workplace bullying

Handling Difficult Coworkers

They are present in every workplace, from the complainer to the distracting chatterbox, from the gossiper to the bully. But you must learn how to handle difficult coworkers. Leaving an annoying or bad situation to simmer can only cause further escalation and lack of productivity. Eventually, you’ll come to work miserable every day. Here’s how to deal with difficult people in your workplace.

Dealing with Coworkers

When Realizing There’s a Problem

Determine that the source of your irritation or discomfort is really another person, and if it’s that person. Is it actually something at home or in your work that you are taking out on another person’s behavior? If so, then you may need to simply ignore that coworker’s quirks or behavior while you work out what else is bothering you.

Is it actually your coworker’s behavior? Then you need to address it. Move towards fixing the situation early on. Doing so will help keep your emotional state from escalating. Difficult situations left alone may explode later, especially in the middle of a project or a deadline.

You can talk it out with a trusted friend or coworker–anyone who can be a helpful but neutral third party. This lets you explore options in an objective, rational way. Don’t just leave it at complaining or whining, especially to someone who can’t do anything about it or who wants you to do something about it. You’ll quickly become the office complainer, and your situation will likely get worse.

Tips for Speaking to Them

If your coworker’s actions prevent you from getting work done, you will need to address these issues. However, you’ll have to do it wisely so you don’t escalate your situation.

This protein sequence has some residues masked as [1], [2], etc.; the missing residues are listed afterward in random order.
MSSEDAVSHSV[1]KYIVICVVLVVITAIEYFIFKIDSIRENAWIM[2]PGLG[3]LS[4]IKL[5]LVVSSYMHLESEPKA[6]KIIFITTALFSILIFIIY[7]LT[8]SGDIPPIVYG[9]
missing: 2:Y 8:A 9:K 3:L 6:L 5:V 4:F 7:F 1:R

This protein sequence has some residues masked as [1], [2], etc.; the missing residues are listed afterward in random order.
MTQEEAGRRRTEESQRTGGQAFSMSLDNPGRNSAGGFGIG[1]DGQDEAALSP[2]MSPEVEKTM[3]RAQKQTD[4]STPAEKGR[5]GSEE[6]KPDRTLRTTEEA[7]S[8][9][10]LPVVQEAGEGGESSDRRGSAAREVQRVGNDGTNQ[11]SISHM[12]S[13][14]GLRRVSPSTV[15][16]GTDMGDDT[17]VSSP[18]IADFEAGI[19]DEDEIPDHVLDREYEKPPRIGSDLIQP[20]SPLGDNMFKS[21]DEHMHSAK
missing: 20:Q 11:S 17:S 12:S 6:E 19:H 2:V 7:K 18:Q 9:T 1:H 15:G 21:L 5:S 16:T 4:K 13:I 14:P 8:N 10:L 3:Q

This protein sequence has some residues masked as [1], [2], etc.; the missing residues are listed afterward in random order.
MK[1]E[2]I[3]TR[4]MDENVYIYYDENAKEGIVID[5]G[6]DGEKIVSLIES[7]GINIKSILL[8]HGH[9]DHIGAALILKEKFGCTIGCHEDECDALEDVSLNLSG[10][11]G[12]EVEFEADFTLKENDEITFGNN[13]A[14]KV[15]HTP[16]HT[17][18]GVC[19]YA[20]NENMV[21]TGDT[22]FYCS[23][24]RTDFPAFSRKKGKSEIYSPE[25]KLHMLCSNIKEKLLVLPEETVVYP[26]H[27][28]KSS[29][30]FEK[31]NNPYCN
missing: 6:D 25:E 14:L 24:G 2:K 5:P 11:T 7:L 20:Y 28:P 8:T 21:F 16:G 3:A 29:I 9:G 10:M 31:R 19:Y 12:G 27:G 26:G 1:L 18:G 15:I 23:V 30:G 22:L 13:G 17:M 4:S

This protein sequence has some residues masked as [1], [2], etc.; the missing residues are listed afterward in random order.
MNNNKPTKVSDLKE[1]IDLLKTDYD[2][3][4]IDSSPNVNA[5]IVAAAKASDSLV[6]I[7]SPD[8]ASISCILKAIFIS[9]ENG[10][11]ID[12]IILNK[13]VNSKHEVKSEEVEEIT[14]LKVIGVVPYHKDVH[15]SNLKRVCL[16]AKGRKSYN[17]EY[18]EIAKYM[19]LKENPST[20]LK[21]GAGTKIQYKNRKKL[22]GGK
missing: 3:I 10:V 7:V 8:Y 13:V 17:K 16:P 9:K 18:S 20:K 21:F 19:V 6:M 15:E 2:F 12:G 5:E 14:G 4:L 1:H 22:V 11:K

Note that you’ll have to do this in person. You can’t just leave an anonymous letter. This won’t be productive. You also can’t be passive-aggressive like leaving deodorant or body spray on a coworker’s desk as a way to inform them that their hygiene bothers you. This creates extra conflict and will make your overall problem harder to resolve.

First, take the emotion out of speaking to them. Emotion on your part may fluster you or make you say things you’ll regret. Or, just having excess and uncontrolled emotion could escalate the confrontation and make a bad situation worse.

Rehearse what you can say. Not just what you want to say, but how you can and should say it. Rehearsing will also help you stay in control of your discussion.

Use “I” language while talking. Avoid using the word “you” as much as possible, as this can feel attacking or overly defensive. The other person may not know that their behavior is affecting you so much.

Fixing the Problem

Once you’ve begun your discussion, you’ll have to address ways to fix the situation. Set boundaries for what behavior that person can use with you and what makes you uncomfortable. Focus only on the one or two worst behaviors that impact you the most. As you talk, try to come up with positive solutions together. That way, you’re not just berating and complaining at them, but showing that you want to find a solution and keep the work relationship a positive one.

Remember to be friendly and encouraging throughout. Sometimes factors like jealousy, their own personal problems, and others can affect their behavior. You’re not trying to bully them into giving you space or your way; that will also make things worse!

Didn’t Work?

Sadly, some people just don’t care. They may refuse to recognize that they have a problem, consider themselves incapable of change, or decide that you’re too negative/whiny/sensitive. If you run into one of these people, you may need to limit the time you are with them. This might require the intervention of a manager if you sit near them or must work alongside them on a project.

If the problem continues, discuss it with HR or your management.